To Game or Not to Game.
Losing the passion for something you love.
I stare blankly at my computer monitor. In front of me, there lies an endless plain of Steam games for me to access. In just a click, I can be a Vault Hunter, traversing the world of Pandora. I can be a thief, slinking through the streets of Monaco in an attempt to make the heist of a lifetime. I can be a warrior, a director of civilizations — hell, even a ninja!
And yet, I don’t feel like being any of those things.
Don’t get me wrong, I’ve tried. Really, I have. I’ll boot up a game, excited to get started. I’ll play it for a few minutes…and that’s it. I’ll quit. Maybe I’ll give it one more shot the next day, but for the most part, I never touch those games again. I can’t count how many games I have that have an hour of playtime or less attached to them.
I have been burnt out by videogames. This is something I’ve come to realize. What I’ve been ruminating on, however, is what that means to me.
When I first realized that my interest in videogames was waning, I was upset, for a variety of reasons. Gaming is my hobby. My passion. I write about them, I talk about them, and most importantly, I play them, all the time. I’ve been playing them since I was four years old — when I was barely grown enough to read and write. What sports are to some people, videogames are to me. What would I have if a controller wasn’t in my hand?
It was a difficult thing to acknowledge. But I acknowledged it. And then I set out to find why I was burnt out in the first place. What I’ve gathered is that there are a variety of reasons my love for gaming has been fading.
The Humble Dilemma. I love Humble Bundles. They’re the reason I spend $5 pretty much every week towards charity. And the people who run the Humble website have very honorable goals. All that being said, I currently have twenty Humble Bundles in my gaming library. Each of those bundles has at least five games in them, if not more. How many of those games do you think I’ve completed? If you answered “less than thirty”, you’d be correct. If you answered “less than twenty”, you’d be even more accurate.
Humble Bundles are great deals. But my fear is that the frequency with which they appear, and the number of games that come in each bundle, devalue the games that you obtain. When I was a kid who didn’t understand the joys of PC gaming, I bought around three games a year, give or take. Such limited choices caused me to put extensive research into the game I was going to purchase. I had to be sure that I would enjoy the game, and that there was enough content within it to justify a purchase. As such, I derived maximum enjoyment from every game I bought — though the downside to this was that games I ended up not enjoying I soldiered through anyways, allowing my Stockholm Syndrome full control. Now, my mindset is that “these games are just a few dollars — I’d be wasting money if I didn’t buy them now”, with the belief that I’d be able to play them some point later on. Which leads me to my next point.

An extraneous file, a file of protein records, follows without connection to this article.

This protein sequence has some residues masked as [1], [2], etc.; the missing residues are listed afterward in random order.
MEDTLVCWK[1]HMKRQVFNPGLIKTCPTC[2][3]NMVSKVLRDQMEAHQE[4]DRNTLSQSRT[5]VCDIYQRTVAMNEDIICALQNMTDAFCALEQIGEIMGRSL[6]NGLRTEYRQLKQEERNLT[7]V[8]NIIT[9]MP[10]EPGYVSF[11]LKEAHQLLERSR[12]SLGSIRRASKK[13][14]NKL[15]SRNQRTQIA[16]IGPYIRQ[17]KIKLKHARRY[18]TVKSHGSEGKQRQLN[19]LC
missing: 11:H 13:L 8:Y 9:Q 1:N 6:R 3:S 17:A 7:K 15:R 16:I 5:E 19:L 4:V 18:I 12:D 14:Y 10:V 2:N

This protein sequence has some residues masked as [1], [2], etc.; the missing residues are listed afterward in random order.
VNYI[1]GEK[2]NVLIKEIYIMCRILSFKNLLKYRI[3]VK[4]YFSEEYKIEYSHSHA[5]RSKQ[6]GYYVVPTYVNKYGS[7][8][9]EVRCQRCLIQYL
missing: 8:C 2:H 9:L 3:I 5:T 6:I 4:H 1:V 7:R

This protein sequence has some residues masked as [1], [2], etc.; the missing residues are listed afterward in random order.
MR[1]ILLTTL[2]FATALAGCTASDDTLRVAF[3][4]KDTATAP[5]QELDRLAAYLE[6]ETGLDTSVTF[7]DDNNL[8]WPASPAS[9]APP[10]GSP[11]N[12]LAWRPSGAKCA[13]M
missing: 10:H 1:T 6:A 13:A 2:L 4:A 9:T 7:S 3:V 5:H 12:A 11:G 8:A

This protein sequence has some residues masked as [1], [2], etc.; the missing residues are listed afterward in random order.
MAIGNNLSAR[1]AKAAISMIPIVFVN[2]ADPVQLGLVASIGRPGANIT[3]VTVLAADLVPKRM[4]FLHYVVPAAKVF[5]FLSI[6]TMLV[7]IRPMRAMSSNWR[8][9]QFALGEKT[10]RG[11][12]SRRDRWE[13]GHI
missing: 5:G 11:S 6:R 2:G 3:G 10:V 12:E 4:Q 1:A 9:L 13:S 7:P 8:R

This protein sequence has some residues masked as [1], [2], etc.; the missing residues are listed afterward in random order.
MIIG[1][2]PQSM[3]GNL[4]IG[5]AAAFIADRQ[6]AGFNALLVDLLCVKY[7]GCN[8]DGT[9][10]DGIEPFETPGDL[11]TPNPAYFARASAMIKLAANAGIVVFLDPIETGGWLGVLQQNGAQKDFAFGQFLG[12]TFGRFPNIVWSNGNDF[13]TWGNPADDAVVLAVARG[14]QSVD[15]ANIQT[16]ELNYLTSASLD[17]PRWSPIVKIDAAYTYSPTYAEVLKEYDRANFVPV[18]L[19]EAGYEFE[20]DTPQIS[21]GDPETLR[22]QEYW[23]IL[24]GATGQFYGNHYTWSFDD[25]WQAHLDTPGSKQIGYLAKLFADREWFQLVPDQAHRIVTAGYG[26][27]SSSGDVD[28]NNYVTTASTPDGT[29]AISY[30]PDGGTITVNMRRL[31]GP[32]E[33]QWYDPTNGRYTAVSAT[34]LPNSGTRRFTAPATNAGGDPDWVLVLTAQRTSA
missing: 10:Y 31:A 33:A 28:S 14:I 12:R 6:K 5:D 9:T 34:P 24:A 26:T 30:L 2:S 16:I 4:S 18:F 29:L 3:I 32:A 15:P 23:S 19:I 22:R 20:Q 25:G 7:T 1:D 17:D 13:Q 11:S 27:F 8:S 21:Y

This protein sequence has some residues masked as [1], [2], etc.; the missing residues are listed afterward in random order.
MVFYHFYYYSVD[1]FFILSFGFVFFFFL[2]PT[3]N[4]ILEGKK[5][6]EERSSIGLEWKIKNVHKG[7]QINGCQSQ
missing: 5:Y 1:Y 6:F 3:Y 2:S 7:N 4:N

Time Waits For No Man (Or Woman). I am a busy person. We all are. I have a set amount of hours in the day to do everything that I want to — or have to — do. And as I get older, the ratio between things that I want to do, and things that I have to do, is heavily weighing towards the latter.
The more games I get, the less time I have to complete all of them. One glance at my Backloggery is sure-fire proof of that (and that hasn’t been updated with all the new, uncompleted games that I’ve accrued over the past year). Knowing that I have all these uncompleted games, and that I will never have the time to complete them — baring an early retirement, of course — keeps me from wanting to play any of them. “You lack motivation!” That’s what some of my gaming friends have told me. But if playing videogames feels like work, why should I force myself into such a situation? I already have a job!
What Do You Want To Do? As someone with limited time, I am forced to prioritize where I want my life to go. As of late, that prioritization has been pointed towards my writing, and my studies. Couple this with other pursuits, and by the end of the day, I have no time left over to play any games.
What I’ve Come To Realize. As I set about going through my self reflection, and recognizing my burnout of games, I realized something: what I was going through was perfectly okay. And, perhaps, perfectly normal. My issue was that I had come to believe that videogames — my consumption of them, my following of the industry, my debates on their theory and design — were my identity. In reality, they are just a part of me. As is my writing, or any other single part of me. What I consider a passion does not have to be my entire identity. I can still find meaning in my life, and what I do, without resorting to my interests as a crutch.
Life takes you in different directions, like you’re boating on rapids that twist and turn and bustle you about. Just because I thought I would always enjoy something, doesn’t mean I always will. The trick is to know when you don’t enjoy something, so that you can throw yourself at the things you do enjoy.
All that being said, Grand Theft Auto V comes out this week. Maybe that’ll change how I feel?